Rajeev Raghavan, MT Officer, co-authors new paper on type locality of Tor mosal
Mahseer Trust Officer – India Science Lead, Rajeev Raghavan, has recently co-authored a new scientific paper with Neelesh Dahanukar (IISER Pune) and Ralph Britz (Natural History Museum, London), to clarify the identity of Tor mosal, a mahseer of the Himlayan region.
The Mahseer Trust team and the wider network of collaborators believe that species integrity is an essential part of ecosystem conservation. Before we can protect an ecosystem, there is a need to have the best possible understanding of the species involved, in order to both understand what we are trying to conserve, and the symbiosis between the various flora and fauna. The many mahseer species of India are still not fully understood, so it is a great step forward every time new information helps to unlock another piece of the puzzle.
Hamilton (1822) described Cyprinus mosal, now assigned to the genus Tor, from the ‘Kosi’, a tributary of the Ganges. The fact that two Gangetic tributaries with the name Kosi exist, has resulted in confusion in the Indian ichthyological literature and beyond regarding the type locality of Hamilton’s T. mosal. A critical review of Hamilton’s treatise on the fishes of the Ganges, as well as several other works by and on Hamilton, revealed that T. mosal was collected in and described from the Kosi (=Koshi), a Gangetic tributary that originates in the northern slopes of the Himalayas in the Tibet Autonomous Region and drains the southern slopes of Nepal and Bihar (India); and not from the more western Gangetic tributary by the same name flowing through Ramnagar in Uttarakhand State, India.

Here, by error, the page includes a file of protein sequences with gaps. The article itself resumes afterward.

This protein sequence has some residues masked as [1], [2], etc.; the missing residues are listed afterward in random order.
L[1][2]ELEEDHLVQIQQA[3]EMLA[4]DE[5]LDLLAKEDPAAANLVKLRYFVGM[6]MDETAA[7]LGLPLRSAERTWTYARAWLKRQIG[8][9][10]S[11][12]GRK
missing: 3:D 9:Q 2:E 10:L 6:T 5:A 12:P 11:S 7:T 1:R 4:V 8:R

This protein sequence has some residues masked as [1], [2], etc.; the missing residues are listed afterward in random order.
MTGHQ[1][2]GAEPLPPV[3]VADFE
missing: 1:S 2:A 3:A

Click HERE to download the full paper.